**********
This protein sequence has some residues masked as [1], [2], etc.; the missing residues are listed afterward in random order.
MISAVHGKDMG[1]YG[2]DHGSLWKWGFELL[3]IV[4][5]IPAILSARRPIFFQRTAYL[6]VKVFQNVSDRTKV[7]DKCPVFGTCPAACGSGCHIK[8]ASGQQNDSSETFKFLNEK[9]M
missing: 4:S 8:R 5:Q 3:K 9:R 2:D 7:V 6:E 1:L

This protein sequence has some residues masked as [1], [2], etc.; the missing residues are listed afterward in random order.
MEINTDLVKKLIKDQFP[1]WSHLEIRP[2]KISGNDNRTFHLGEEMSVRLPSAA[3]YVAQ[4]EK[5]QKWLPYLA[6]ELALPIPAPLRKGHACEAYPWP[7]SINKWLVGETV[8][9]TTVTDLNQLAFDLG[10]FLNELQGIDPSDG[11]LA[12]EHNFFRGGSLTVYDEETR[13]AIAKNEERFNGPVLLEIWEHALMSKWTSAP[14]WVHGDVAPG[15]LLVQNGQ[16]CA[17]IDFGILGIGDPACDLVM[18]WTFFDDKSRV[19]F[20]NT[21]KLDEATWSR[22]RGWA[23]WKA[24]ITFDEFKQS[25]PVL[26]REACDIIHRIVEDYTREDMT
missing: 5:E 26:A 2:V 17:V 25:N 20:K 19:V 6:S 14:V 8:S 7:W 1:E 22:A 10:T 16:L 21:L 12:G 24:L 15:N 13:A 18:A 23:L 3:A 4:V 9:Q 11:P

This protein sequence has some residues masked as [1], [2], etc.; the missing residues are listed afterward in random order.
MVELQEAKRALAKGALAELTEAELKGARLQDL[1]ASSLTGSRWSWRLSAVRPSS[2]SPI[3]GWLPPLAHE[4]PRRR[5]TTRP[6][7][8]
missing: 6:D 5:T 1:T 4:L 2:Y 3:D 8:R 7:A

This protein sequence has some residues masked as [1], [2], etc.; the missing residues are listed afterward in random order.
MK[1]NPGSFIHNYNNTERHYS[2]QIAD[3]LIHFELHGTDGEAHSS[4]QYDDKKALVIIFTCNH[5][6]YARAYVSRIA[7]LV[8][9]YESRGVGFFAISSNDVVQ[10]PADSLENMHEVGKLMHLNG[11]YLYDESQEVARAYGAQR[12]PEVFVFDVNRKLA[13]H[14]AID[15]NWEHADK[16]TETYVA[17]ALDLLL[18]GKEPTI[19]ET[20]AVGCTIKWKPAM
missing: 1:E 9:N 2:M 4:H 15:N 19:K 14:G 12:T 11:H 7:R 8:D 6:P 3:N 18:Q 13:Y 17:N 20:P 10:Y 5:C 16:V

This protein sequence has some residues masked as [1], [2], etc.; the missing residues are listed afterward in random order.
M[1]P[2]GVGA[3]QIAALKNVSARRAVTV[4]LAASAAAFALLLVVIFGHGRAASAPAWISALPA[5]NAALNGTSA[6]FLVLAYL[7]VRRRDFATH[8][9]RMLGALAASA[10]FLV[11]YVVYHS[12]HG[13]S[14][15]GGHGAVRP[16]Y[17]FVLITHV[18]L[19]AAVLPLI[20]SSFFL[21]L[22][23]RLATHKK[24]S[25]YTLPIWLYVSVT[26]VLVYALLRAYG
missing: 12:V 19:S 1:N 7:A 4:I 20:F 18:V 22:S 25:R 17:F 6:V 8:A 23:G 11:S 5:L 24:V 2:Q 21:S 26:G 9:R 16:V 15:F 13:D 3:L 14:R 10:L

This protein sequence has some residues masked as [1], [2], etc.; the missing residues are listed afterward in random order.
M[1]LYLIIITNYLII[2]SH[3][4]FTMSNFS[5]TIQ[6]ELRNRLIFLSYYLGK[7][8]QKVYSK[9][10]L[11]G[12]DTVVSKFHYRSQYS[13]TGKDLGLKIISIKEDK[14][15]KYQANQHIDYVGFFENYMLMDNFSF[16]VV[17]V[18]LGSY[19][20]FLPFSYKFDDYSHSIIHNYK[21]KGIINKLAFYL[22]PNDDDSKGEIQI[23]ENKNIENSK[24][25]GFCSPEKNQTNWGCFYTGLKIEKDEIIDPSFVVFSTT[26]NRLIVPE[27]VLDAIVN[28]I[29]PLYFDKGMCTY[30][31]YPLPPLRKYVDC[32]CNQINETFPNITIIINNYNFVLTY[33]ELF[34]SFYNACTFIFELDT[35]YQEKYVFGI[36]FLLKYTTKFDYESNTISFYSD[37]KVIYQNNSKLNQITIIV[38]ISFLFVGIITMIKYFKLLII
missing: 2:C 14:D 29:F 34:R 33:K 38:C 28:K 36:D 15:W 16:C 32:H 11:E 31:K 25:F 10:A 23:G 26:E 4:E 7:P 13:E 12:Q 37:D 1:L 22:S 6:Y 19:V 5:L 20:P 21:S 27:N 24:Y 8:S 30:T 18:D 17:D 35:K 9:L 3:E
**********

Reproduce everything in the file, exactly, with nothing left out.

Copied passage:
This protein sequence has some residues masked as [1], [2], etc.; the missing residues are listed afterward in random order.
MISAVHGKDMG[1]YG[2]DHGSLWKWGFELL[3]IV[4][5]IPAILSARRPIFFQRTAYL[6]VKVFQNVSDRTKV[7]DKCPVFGTCPAACGSGCHIK[8]ASGQQNDSSETFKFLNEK[9]M
missing: 4:S 8:R 5:Q 3:K 9:R 2:D 7:V 6:E 1:L

This protein sequence has some residues masked as [1], [2], etc.; the missing residues are listed afterward in random order.
MEINTDLVKKLIKDQFP[1]WSHLEIRP[2]KISGNDNRTFHLGEEMSVRLPSAA[3]YVAQ[4]EK[5]QKWLPYLA[6]ELALPIPAPLRKGHACEAYPWP[7]SINKWLVGETV[8][9]TTVTDLNQLAFDLG[10]FLNELQGIDPSDG[11]LA[12]EHNFFRGGSLTVYDEETR[13]AIAKNEERFNGPVLLEIWEHALMSKWTSAP[14]WVHGDVAPG[15]LLVQNGQ[16]CA[17]IDFGILGIGDPACDLVM[18]WTFFDDKSRV[19]F[20]NT[21]KLDEATWSR[22]RGWA[23]WKA[24]ITFDEFKQS[25]PVL[26]REACDIIHRIVEDYTREDMT
missing: 5:E 26:A 2:V 17:V 25:N 20:K 19:V 6:S 14:V 8:S 7:W 1:E 22:A 10:T 16:L 21:L 12:G 24:L 15:N 13:A 18:A 23:L 3:A 4:V 9:Q 11:P

This protein sequence has some residues masked as [1], [2], etc.; the missing residues are listed afterward in random order.
MVELQEAKRALAKGALAELTEAELKGARLQDL[1]ASSLTGSRWSWRLSAVRPSS[2]SPI[3]GWLPPLAHE[4]PRRR[5]TTRP[6][7][8]
missing: 6:D 5:T 1:T 4:L 2:Y 3:D 8:R 7:A

This protein sequence has some residues masked as [1], [2], etc.; the missing residues are listed afterward in random order.
MK[1]NPGSFIHNYNNTERHYS[2]QIAD[3]LIHFELHGTDGEAHSS[4]QYDDKKALVIIFTCNH[5][6]YARAYVSRIA[7]LV[8][9]YESRGVGFFAISSNDVVQ[10]PADSLENMHEVGKLMHLNG[11]YLYDESQEVARAYGAQR[12]PEVFVFDVNRKLA[13]H[14]AID[15]NWEHADK[16]TETYVA[17]ALDLLL[18]GKEPTI[19]ET[20]AVGCTIKWKPAM
missing: 1:E 9:N 2:M 4:H 15:N 19:K 14:G 12:T 11:H 7:R 8:D 6:P 3:N 18:Q 13:Y 17:N 20:P 10:Y 5:C 16:V

This protein sequence has some residues masked as [1], [2], etc.; the missing residues are listed afterward in random order.
M[1]P[2]GVGA[3]QIAALKNVSARRAVTV[4]LAASAAAFALLLVVIFGHGRAASAPAWISALPA[5]NAALNGTSA[6]FLVLAYL[7]VRRRDFATH[8][9]RMLGALAASA[10]FLV[11]YVVYHS[12]HG[13]S[14][15]GGHGAVRP[16]Y[17]FVLITHV[18]L[19]AAVLPLI[20]SSFFL[21]L[22][23]RLATHKK[24]S[25]YTLPIWLYVSVT[26]VLVYALLRAYG
missing: 12:V 19:S 1:N 7:A 4:I 20:F 18:V 22:S 25:R 17:F 6:V 8:A 23:G 11:S 5:L 24:V 2:Q 21:S 26:G 9:R 16:V 15:F 13:D 3:L 14:R 10:L

This protein sequence has some residues masked as [1], [2], etc.; the missing residues are listed afterward in random order.
M[1]LYLIIITNYLII[2]SH[3][4]FTMSNFS[5]TIQ[6]ELRNRLIFLSYYLGK[7][8]QKVYSK[9][10]L[11]G[12]DTVVSKFHYRSQYS[13]TGKDLGLKIISIKEDK[14][15]KYQANQHIDYVGFFENYMLMDNFSF[16]VV[17]V[18]LGSY[19][20]FLPFSYKFDDYSHSIIHNYK[21]KGIINKLAFYL[22]PNDDDSKGEIQI[23]ENKNIENSK[24][25]GFCSPEKNQTNWGCFYTGLKIEKDEIIDPSFVVFSTT[26]NRLIVPE[27]VLDAIVN[28]I[29]PLYFDKGMCTY[30][31]YPLPPLRKYVDC[32]CNQINETFPNITIIINNYNFVLTY[33]ELF[34]SFYNACTFIFELDT[35]YQEKYVFGI[36]FLLKYTTKFDYESNTISFYSD[37]KVIYQNNSKLNQITIIV[38]ISFLFVGIITMIKYFKLLII
missing: 2:C 14:D 29:F 34:R 33:K 38:C 28:K 36:D 15:W 16:C 32:H 11:E 31:K 25:F 10:A 23:G 26:E 4:E 7:P 13:E 12:Q 37:D 1:L 22:S 6:Y 19:V 5:L 20:P 21:S 27:N 24:Y 8:S 30:T 18:D 17:D 35:K 9:L 3:E